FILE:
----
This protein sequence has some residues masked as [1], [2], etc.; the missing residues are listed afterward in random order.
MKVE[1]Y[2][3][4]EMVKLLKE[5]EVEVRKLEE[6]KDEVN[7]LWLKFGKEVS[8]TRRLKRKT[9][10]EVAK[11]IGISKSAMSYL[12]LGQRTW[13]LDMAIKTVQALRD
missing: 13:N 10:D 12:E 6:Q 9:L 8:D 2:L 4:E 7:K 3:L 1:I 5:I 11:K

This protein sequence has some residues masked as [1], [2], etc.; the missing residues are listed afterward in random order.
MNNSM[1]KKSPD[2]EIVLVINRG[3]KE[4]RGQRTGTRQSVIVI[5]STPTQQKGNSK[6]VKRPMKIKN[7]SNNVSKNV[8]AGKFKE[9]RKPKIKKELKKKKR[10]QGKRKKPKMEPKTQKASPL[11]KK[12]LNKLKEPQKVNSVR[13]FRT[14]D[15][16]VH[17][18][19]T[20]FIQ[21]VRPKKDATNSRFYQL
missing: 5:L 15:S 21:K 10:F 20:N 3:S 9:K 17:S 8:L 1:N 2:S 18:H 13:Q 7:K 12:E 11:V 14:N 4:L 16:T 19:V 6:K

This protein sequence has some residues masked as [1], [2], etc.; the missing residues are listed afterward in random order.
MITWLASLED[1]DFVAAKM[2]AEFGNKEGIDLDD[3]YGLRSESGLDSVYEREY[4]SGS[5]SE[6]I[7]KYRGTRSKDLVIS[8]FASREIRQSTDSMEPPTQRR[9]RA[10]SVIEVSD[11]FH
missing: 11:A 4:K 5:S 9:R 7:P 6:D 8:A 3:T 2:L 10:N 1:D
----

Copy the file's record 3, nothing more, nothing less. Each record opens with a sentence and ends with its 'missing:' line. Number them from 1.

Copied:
This protein sequence has some residues masked as [1], [2], etc.; the missing residues are listed afterward in random order.
MITWLASLED[1]DFVAAKM[2]AEFGNKEGIDLDD[3]YGLRSESGLDSVYEREY[4]SGS[5]SE[6]I[7]KYRGTRSKDLVIS[8]FASREIRQSTDSMEPPTQRR[9]RA[10]SVIEVSD[11]FH
missing: 11:A 4:K 5:S 9:R 7:P 6:D 8:A 3:T 2:L 10:N 1:D